Seanad debates

Tuesday, 2 February 2016

Joint Committee of Inquiry into the Banking Crisis: Statements


2:30 pm

Photo of Mary WhiteMary White (Fianna Fail) | Oireachtas source

I support the Minister of State's comments. The members of the inquiry were exhausted by the sheer volume of work. There was a tremendous effort on the part of the committee and the significance of this undertaking cannot be underestimated. The hard work and commitment of the Deputies and Senators involved must be properly recognised.

Tom Lyons wrote in The Sunday Business Postabout the people who participated and said the members of the inquiry were exhausted by the sheer volume of work, frustrated by legal roadblocks and that undoubtedly they showed real public service commitment. He asked whether the inquiry was established to prevent a crash happening again or to score political points.

On that point, I refer to Colm McCarthy's very brilliant article in the Sunday Independent. He said the Irish banking bubble had been a decade in the making when it began to deflate almost eight years ago.I recall sitting here in the Seanad and hearing this soft landing referred to repeatedly, and I was perplexed. What did a soft landing mean? What was the back-up that indicated there would be a soft landing?

Colm McCarthy makes the point, which we all know, that we had a very cautious and conservative banking system. He says that every bank went wallop and all required guarantees and capital injections. He states that not a single detailed report is available into the failings of even one of these banks. He further states: "All the official reports have interesting things to say about the banking system in the round and its spectacular collapse, but there has been nothing exploring the failures on a bank-by-bank basis". That is a simple statement. If there is no investigation into individual banks, as businesses, one by one, how do we know this cannot happen again?

Colm McCarthy goes on to state: "In other common law jurisdictions, the investigators, including parliamentary committees, have been free to explore the failings in financial institutions case-by-case. The report of the Banking Inquiry, as feared, has failed entirely on this score". There is no mystery about that gentleman making those succinct comments because he is an economist. It is his job to analyse the inquiry. He further states: "The report sheds no light on the manner in which each bank mismanaged liquidity and vaporised capital to the point where the State had to find €64bn in rescue funds for the Irish-owned banks alone". Our generation of Irish citizens will never forget that. That €64 billion will be imprinted on our minds forever.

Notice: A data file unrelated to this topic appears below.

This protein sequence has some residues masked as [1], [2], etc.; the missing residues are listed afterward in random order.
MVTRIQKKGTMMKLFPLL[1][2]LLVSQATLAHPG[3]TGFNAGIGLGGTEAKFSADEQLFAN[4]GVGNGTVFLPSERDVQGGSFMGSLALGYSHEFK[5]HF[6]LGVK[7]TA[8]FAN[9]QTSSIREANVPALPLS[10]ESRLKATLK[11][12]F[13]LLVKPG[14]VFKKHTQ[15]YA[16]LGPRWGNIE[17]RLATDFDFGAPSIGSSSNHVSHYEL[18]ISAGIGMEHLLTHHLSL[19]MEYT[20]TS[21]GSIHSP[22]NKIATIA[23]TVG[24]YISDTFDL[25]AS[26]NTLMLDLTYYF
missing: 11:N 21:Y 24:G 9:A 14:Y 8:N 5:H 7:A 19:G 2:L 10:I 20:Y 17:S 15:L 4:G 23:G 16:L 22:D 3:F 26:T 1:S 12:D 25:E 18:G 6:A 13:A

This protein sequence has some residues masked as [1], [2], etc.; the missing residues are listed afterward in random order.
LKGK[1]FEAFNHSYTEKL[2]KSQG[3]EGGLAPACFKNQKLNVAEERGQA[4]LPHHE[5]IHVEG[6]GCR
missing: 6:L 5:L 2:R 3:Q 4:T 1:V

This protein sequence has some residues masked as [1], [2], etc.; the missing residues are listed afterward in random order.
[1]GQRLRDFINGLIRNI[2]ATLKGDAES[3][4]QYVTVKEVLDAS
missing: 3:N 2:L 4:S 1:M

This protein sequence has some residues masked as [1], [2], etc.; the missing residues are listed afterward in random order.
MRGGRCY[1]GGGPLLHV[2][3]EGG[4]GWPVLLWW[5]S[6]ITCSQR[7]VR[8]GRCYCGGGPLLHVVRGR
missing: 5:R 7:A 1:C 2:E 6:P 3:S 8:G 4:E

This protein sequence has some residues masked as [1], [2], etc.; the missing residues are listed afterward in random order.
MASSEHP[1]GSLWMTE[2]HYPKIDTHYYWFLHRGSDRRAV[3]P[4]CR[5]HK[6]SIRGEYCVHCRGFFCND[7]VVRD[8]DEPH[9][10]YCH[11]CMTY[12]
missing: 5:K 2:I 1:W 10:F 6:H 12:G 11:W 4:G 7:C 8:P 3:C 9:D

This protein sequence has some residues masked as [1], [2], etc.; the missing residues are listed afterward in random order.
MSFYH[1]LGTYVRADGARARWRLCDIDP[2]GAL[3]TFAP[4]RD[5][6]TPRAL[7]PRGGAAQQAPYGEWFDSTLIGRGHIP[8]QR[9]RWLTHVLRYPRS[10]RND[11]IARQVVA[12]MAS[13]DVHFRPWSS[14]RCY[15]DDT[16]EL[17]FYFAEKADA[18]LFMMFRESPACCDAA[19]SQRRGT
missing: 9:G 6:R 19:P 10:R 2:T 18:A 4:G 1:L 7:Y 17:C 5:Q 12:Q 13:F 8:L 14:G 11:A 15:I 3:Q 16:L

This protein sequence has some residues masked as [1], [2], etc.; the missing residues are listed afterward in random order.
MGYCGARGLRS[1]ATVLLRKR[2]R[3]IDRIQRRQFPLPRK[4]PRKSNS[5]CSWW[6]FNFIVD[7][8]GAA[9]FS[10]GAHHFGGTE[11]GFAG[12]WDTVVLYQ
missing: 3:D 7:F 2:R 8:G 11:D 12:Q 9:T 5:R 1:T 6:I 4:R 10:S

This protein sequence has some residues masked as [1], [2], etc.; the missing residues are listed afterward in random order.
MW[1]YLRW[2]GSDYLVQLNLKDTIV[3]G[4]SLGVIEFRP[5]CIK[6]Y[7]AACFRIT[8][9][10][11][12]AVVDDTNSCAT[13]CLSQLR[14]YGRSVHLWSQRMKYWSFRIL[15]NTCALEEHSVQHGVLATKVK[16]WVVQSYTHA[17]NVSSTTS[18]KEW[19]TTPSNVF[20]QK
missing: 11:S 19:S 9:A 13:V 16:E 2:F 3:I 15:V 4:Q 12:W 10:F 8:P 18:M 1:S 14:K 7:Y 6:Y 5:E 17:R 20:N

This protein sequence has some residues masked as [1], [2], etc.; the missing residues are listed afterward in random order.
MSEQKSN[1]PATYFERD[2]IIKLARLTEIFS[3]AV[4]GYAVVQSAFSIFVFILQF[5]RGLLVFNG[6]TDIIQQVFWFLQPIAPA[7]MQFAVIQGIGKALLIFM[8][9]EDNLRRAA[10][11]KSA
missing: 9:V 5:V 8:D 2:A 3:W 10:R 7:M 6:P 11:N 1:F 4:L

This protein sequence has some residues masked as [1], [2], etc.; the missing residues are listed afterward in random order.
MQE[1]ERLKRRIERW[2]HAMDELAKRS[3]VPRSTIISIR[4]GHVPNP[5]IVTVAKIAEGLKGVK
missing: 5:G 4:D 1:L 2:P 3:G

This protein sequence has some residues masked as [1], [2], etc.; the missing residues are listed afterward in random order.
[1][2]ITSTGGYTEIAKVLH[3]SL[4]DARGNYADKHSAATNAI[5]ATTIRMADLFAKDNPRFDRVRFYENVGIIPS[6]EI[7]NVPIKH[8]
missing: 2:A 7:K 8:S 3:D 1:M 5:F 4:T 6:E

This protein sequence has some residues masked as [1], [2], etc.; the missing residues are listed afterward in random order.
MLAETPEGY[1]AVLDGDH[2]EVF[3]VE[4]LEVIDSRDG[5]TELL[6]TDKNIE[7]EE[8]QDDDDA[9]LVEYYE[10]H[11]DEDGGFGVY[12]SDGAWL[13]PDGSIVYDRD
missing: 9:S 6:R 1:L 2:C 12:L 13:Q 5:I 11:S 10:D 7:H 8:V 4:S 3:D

The report does not draw any distinction between the performance of the various banks. As Colm McCarthy states: "There are no rosettes to be awarded to any Irish bank but some were clearly the victims of worse management than others. This continuing failure to explore what went wrong, bank by bank, ensures that lessons go unlearnt and the bank management and boards have been held publicly to account only in the aggregate". I was here the night of the bank guarantee. I recall going to the restaurant at about 4 a.m. to get a cup of coffee and speaking to one of the Department of Finance officials. I am not blaming the Department of Finance official because we were all led to believe that the situation was critical, and that we had to do it. This is my second last day in the Seanad - I will not be here again - but my personal opinion is that if Charles Haughey, Albert Reynolds or Bertie Ahern had been here, we would not have signed up to it. They would have kicked it to touch, and dealt with it, which would have allowed more time. We were rushed into it. I will never forget it in terms of the coldness around it, the fear of it and how we had to do it.

The other serious point is that the legal system put a constraint on the members of the inquiry in that they could not pinpoint any person as being to blame. That must change in terms of any future inquiry. The barristers and solicitors - the m'lords, as Colm McCarthy calls them - protected the reputations of those other actors. That was wrong, and we have to deal with that in the future.

I wish the Minister the best of luck in the election. I am sure he will win.


No comments

Log in or join to post a public comment.